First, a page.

Dayal Kaur Khalsa (April 17, 1943 – July 17, 1989) was the American-born author and illustrator of numerous award-winning children's books. She discovered her talent in Canada, where she had moved in 1970. Over the span of four short years before her death at the age of 46, she managed to write and illustrate eight picture books, three of them published posthumously.
Dayal Kaur Khalsa
|Born||April 17, 1943|
|Died||July 17, 1989 (aged 46)|
|Alma mater||City College of New York|
Born Marcia Schonfeld in Queens, New York, young Dayal Kaur spent her days with her Grandma Shapiro while both her parents worked. Her childhood with her grandmother formed the basis of her works, especially Tales of a Gambling Grandma. Grandma Shapiro's death in 1951 when Dayal Kaur was nine was devastating to her.
Dayal Kaur graduated from the City College of New York in 1963 and attended The Arts Students League from 1964 to 1965. Though she still lived at home, Dayal Kaur had a loft space in Lower Manhattan and associated with mutually influential avant-garde artists, teachers, and students, including Roy Lichtenstein and his friends. In 1966, her mother became ill with breast cancer. She died the following year leaving Dayal Kaur with an apprehension of the agony she might experience if she were to become ill.
Around the time of her mother's illness, Dayal Kaur Khalsa was active in the civil rights movement in New York and in the American South. Afterwards, she toured Mexico with her father, brother and his wife, then stayed in San Miguel Allende for a time with fellow artist Brian Grison.
In 1970, Dayal Kaur moved to Canada with Grison and stayed on when their relationship ended, supporting herself in desultory work that included cleaning other people's houses. In 1974, she moved to a farm near Millbrook, Ontario with her artist friend, Yvonne Lammerich. That farm provided the setting for her book Julian.
In 1975, Dayal Kaur left the farm and joined a women's health collective in Toronto. When all the other members of the collective moved into the 3HO Kundalini Yoga Ashram, she moved along with them. In time, she adopted the Sikh lifestyle and asked for and received her new name from Yogi Bhajan, meaning "princess of kindness and purity."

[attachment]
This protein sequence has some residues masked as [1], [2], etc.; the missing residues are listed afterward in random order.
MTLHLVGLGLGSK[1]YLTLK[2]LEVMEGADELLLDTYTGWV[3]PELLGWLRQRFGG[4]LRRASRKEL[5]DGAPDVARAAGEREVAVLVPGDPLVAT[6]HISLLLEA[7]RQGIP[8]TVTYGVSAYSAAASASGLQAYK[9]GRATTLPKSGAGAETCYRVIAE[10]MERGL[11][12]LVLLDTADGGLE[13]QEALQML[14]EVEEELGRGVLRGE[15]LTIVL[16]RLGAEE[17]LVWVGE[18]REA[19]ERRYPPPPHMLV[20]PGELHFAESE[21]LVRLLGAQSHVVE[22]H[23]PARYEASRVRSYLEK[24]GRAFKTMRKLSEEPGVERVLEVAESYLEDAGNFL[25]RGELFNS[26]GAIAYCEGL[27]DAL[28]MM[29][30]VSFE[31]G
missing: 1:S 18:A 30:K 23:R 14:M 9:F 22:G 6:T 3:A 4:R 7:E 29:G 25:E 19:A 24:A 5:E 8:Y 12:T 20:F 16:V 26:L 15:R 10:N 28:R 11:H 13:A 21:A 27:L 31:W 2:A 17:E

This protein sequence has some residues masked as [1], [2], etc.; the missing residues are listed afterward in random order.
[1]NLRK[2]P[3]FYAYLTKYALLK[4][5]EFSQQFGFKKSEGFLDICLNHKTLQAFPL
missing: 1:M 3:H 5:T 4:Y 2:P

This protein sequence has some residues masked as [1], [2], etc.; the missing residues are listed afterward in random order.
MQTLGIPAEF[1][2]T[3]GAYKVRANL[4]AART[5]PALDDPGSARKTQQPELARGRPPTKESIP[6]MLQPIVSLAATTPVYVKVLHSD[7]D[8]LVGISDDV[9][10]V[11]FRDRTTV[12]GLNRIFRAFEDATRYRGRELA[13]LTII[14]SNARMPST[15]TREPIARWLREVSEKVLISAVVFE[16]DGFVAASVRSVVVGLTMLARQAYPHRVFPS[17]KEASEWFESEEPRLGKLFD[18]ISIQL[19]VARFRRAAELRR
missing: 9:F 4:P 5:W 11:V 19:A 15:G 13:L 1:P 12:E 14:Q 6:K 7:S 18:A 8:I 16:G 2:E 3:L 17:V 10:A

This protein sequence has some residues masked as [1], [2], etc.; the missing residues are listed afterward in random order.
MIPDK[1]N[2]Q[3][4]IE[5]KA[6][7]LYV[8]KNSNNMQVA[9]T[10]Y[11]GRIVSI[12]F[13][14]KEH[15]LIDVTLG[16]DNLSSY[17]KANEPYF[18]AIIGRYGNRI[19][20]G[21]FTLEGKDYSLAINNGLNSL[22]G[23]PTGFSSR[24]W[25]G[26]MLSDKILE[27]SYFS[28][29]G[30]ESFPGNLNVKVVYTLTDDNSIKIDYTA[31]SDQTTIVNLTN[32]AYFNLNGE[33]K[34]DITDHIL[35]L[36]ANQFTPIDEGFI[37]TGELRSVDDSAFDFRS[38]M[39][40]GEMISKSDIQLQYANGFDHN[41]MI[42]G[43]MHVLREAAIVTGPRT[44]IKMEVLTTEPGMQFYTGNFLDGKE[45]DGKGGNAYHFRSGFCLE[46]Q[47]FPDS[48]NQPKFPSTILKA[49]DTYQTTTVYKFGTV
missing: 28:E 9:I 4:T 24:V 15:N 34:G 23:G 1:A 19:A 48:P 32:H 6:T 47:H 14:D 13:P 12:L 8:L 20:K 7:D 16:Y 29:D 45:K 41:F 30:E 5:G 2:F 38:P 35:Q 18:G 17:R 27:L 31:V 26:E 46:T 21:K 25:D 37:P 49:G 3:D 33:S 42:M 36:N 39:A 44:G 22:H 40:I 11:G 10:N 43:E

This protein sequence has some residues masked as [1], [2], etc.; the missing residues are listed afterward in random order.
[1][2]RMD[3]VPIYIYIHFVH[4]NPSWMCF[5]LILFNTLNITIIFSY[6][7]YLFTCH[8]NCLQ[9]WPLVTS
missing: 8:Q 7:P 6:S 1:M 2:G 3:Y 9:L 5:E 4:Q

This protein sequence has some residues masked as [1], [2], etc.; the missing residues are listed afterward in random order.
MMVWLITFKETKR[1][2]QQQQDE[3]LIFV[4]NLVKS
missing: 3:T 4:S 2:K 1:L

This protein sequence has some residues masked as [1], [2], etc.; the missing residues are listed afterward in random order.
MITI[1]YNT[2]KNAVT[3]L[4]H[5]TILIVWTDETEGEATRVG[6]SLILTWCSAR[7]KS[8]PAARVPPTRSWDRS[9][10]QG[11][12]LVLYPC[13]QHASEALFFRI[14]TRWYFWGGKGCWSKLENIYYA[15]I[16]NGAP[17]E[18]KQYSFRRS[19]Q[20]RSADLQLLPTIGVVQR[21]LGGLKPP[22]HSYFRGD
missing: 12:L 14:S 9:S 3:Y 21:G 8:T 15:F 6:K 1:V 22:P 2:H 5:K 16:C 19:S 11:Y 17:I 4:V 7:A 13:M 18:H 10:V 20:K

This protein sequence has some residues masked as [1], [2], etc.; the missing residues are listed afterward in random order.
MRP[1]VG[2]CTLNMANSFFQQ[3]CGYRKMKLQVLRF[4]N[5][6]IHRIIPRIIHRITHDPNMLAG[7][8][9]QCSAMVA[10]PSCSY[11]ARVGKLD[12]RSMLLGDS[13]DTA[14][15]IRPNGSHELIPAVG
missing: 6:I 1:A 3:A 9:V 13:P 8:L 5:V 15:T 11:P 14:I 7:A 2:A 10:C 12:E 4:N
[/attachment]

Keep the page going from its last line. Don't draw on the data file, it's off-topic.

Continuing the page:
While living in the Ashram, Dayal Kaur became responsible for designing the 3HO's various promotional materials. This led to her business involvement in the late 1970s with the graphic design studio "Intermedia Associates" and other small business ventures with local artist/entrepreneur Brian Irving.
It was during this period Dayal received a series of parcels from New York City containing items from her former life as, "Marcia." In an abandoned art portfolio Brian discovered several vibrant drawings and story ideas (which Dayal later incorporated into her books). Despite his enthusiasm for these echos of her former life as an artist and writer, it was Dayal's belief that these former personal interests might be at odds with her commitment to a spartan spiritual lifestyle at the Ashram.
In the early 1980s, she moved to the 3HO live-in yoga centre in Montreal.
Although she published a short story in the Carolina Quarterly as Marcia Schonfeld in 1972, her first entry into the publishing world as Dayal Kaur Khalsa took place when she was introduced to May Cutler, publisher and president of Tundra Books. In Cutler's word's: "I met her in 1982 when she brought illustrations to show us. They did not impress for idea, content, or technical proficiency, but they had one quality that is less common than you would think: strong colour sense. She could mix garish colours together - rather like the Berber women of Morocco -- and come up with a vibrant and united whole."
Dayal Kaur's first project with Tundra was twelve object-recognition board books for infants done in her typically vibrant colours. Her first book for older children, Tales of a Gambling Grandma, was a runaway success, winning her a lucrative American contract and a number of awards. But before the accolades began to pour in, Dayal Kaur was beset by her father's suicide and her own diagnosis of breast cancer. She toiled tirelessly and seven more books followed in close succession. Her Canadian publisher remarked: "She was extremely generous with her art. Her books have as many as twenty-five paintings – in contrast to half that many in many children's books – plus endleaves that are as caringly crafted as the interiors. I asked her once where she got the energy and time to develop the stories and do fifty or sixty illustrations a year. (That was between operations, hospital visits, chemotherapy, and all the accompanying discomfort.) She grinned: "It's easy, May. I've got a deadline."